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KPBS Midday Edition

Newsom signs bill to extend life of California's last nuclear plant

This Monday Nov. 3, 2008 file photo shows one of Pacific Gas and Electric's Diablo Canyon Power Plant's nuclear reactors in Avila Beach on California's central coast.
Michael A. Mariant
/
Associated Press
This Monday Nov. 3, 2008 file photo shows one of Pacific Gas and Electric's Diablo Canyon Power Plant's nuclear reactors in Avila Beach on California's central coast.

On Friday, California Gov. Gavin Newsom signed a law to keep the Diablo Canyon nuclear plant running until 2030, five years past its previous planned closure date.

The bill, SB-846, was similar to a proposal the governor put forth in August, but included some compromises.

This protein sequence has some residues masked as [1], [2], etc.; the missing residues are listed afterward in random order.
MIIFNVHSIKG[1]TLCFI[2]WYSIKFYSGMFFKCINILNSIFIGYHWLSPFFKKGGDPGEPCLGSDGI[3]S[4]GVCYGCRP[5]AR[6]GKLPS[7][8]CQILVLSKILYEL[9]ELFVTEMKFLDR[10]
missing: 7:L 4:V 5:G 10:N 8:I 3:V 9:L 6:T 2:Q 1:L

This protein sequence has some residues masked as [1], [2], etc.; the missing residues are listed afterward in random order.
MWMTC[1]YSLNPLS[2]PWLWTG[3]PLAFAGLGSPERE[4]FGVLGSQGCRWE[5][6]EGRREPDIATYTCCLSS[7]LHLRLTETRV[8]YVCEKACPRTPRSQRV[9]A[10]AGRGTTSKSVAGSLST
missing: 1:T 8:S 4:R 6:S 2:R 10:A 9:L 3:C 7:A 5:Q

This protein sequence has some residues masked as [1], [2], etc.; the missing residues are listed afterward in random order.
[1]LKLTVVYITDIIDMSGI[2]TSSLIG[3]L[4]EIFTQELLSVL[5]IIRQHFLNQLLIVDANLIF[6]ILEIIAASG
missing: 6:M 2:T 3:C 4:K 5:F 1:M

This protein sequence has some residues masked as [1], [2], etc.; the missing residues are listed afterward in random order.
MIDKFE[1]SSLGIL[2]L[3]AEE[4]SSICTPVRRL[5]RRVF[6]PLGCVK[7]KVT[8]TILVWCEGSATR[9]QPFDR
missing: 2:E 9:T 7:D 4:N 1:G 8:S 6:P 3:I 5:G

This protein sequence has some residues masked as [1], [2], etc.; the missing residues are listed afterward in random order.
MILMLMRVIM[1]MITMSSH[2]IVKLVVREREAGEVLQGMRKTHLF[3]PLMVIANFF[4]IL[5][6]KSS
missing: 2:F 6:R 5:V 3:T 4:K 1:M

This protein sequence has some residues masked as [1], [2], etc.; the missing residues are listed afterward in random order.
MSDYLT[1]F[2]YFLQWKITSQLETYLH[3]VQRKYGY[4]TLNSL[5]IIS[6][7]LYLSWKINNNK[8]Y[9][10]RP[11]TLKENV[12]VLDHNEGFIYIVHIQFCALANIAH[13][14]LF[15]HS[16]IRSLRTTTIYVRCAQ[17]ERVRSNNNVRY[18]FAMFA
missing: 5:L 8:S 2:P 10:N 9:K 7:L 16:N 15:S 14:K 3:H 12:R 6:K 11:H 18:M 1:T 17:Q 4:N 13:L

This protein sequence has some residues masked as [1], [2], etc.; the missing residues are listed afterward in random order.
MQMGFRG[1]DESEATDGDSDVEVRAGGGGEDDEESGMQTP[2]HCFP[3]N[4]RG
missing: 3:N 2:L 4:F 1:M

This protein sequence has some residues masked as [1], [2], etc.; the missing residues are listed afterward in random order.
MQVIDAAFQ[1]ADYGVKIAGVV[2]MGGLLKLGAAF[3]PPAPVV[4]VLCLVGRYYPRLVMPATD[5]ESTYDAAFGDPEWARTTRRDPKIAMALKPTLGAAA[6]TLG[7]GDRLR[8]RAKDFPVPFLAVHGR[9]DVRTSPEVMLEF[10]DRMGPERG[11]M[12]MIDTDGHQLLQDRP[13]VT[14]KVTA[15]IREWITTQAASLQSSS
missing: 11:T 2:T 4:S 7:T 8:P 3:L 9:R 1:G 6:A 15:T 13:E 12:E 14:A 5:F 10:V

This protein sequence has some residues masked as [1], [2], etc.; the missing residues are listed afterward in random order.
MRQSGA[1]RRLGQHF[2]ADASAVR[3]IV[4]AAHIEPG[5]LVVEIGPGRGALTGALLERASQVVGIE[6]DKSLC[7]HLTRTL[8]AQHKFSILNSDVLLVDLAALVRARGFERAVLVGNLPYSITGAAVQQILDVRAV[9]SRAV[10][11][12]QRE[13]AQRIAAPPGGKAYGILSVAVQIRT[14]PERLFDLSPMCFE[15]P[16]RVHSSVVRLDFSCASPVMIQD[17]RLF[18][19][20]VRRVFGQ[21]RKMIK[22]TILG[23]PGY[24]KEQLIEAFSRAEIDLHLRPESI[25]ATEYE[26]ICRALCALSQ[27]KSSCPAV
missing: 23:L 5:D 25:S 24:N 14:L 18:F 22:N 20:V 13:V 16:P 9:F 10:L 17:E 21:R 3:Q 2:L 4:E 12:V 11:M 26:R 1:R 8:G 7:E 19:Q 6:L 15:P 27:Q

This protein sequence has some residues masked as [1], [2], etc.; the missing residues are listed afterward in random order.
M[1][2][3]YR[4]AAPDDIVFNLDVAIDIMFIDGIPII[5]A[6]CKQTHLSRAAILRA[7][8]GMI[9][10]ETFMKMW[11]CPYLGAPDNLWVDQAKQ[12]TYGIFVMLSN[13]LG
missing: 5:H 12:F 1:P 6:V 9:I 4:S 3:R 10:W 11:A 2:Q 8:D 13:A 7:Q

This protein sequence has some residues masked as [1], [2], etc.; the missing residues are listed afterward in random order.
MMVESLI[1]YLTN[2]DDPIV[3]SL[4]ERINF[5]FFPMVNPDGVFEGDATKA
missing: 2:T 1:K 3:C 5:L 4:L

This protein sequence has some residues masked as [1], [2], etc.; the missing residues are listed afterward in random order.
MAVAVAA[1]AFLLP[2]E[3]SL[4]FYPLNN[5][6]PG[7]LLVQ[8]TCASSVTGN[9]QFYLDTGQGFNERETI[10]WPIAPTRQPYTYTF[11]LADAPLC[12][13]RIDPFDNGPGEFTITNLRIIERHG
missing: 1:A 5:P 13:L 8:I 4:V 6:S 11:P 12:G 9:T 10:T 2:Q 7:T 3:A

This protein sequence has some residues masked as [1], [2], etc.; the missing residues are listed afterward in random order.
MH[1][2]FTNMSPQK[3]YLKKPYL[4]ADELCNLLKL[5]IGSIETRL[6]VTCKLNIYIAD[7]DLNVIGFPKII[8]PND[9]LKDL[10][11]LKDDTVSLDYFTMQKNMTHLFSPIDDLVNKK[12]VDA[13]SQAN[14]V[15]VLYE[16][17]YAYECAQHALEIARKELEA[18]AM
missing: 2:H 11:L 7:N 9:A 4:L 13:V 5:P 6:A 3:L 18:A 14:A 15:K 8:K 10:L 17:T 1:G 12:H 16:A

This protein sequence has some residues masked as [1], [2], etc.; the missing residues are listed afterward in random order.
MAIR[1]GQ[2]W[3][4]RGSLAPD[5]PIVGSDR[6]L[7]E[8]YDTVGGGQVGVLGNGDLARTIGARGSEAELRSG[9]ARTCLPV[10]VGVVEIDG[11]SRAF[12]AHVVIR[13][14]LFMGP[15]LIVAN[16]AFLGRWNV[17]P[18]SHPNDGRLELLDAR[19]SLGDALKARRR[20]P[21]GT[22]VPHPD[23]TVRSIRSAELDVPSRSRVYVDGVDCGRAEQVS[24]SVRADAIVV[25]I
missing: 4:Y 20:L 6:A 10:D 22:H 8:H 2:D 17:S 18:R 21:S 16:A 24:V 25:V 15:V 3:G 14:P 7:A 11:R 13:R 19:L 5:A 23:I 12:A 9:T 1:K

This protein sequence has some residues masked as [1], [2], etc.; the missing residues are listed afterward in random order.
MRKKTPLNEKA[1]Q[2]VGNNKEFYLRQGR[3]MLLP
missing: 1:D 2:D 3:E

"Newsom wanted to extend the life of the plant for 10 years, but legislators in both the (California) Senate and Assembly were opposed to that idea, and they compromised on five years," said Nadia Lopez, environment reporter with CalMatters. "The bill also includes stronger protections for ratepayers, and the loan would be allocated in smaller increments, so lawmakers have to approve spending in excess of $600 million."

Lopez joined KPBS Midday Edition to talk about Diablo Canyon, as well as other climate action and energy legislation awaiting the governor's signature.

Newsom's timing signing the Diablo Canyon bill coincided with the state's energy grid emergency put in place last week as temperatures soared across California.

"He has repeatedly said that the state's inability to provide a consistent and reliable source of power, especially during these extreme heat events, are one factor that made him reconsider keeping the plant open," Lopez added.

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